[ExI] Immortality, Absolute and Potential

Max More max at maxmore.com
Tue May 20 16:33:37 UTC 2008

What Lee Corbin said.

I would only add two points that I didn't see made. First, even for 
someone who will live a (potential) infinity of years, the sense of 
"wasting time" will often be perfectly reasonable for another reason: 
Many particular events in their specific circumstances will be 
*unique*. If that person misses any of these events, that would be a 
real loss (for the events the person cares about).

True, it may be possible to simulate those missed events in the 
future. However, you might be missing other such events while doing 
so. In addition, the person might care about *actually* experiencing 
those events and situations, rather than simulations of them.

The second point I would make is this: According to the view of 
personal identity that I favor, one individual can exist over very 
long periods of time (from a human perspective), even over a 
potential infinity. At the same time, that individual can undergo 
enormous change (so long as it is continuous rather than disrupting 
the essential continuity of self). What interests and matters to an 
earlier stage of a person may not interest and matter to a later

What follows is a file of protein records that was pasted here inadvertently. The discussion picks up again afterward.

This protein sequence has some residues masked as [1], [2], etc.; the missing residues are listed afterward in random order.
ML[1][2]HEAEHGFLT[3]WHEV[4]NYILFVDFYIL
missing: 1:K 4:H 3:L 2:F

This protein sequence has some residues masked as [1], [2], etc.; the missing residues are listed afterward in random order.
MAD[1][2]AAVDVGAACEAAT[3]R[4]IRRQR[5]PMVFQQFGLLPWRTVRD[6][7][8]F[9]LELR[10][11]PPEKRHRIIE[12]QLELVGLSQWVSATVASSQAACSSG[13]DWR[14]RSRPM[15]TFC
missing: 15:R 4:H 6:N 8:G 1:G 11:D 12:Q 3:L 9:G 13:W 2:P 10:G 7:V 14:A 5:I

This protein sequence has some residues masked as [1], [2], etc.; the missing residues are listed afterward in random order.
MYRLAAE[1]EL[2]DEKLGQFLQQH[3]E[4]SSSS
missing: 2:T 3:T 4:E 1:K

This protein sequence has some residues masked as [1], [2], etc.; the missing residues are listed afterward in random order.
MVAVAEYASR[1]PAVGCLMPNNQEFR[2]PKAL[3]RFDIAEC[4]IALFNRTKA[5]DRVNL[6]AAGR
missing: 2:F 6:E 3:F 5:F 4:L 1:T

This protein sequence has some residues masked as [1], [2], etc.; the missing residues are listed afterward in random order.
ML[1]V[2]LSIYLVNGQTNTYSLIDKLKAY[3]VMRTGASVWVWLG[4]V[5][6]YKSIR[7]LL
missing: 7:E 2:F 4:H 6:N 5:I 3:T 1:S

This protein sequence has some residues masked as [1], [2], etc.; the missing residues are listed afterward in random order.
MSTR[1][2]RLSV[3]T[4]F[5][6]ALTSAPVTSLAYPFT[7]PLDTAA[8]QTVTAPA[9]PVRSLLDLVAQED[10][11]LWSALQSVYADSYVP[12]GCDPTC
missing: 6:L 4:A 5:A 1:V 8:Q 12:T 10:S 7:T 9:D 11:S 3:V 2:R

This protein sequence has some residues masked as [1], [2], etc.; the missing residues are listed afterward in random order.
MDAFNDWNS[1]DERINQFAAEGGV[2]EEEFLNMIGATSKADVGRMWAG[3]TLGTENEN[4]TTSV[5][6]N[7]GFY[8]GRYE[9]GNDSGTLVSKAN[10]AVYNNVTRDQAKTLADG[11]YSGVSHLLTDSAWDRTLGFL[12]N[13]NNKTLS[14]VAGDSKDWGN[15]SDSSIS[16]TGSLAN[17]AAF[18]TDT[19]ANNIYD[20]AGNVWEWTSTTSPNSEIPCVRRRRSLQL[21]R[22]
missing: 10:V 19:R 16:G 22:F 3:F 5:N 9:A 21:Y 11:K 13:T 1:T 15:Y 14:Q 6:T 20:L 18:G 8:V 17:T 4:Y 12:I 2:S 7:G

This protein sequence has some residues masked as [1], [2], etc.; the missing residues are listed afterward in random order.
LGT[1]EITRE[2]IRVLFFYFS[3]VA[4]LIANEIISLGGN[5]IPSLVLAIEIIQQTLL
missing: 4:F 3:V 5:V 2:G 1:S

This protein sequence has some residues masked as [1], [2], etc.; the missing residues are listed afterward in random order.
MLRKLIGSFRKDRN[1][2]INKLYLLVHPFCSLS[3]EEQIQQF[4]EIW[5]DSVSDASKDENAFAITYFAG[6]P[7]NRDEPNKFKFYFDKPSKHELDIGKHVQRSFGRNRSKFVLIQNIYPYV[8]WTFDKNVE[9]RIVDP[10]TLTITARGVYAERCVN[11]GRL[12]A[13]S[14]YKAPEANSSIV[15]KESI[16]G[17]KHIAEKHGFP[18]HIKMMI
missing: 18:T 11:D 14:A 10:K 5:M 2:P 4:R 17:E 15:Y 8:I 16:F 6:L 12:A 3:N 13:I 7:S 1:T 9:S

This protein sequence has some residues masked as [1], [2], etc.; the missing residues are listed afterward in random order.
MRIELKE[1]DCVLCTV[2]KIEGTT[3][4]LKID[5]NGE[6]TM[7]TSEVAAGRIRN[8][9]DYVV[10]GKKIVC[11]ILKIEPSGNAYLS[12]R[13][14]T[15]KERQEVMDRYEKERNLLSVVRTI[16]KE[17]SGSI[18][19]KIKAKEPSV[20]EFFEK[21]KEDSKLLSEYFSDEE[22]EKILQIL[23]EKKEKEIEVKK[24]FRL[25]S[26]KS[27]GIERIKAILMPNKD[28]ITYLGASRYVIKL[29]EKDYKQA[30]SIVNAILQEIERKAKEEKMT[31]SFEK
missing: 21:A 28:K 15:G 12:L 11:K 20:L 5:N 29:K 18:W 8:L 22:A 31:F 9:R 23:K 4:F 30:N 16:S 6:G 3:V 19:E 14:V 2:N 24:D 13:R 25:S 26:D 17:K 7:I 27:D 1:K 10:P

stage of the same person. The person may exist throughout a potential 
infinity but the person-stage not. That introduces another reason for 
a potentially infinitely-long lived person to have a sense of urgency 
and time-wasting.

I detailed my view--informed by that of Derek Parfit--of continuity 
and person-stages here: http://www.maxmore.com/chapter1.htm


P.S. Last night I wrote a blog piece on the ethics and 
anti-immortalism of Doctor Who (in the third season). The Doctor is 
very long lived but not immortal. However, he can travel to any point 
in time, making it possible to experience events well beyond his life 
span if confined to the regular timestream.

Max More, Ph.D.
Strategic Philosopher
max at maxmore.com 

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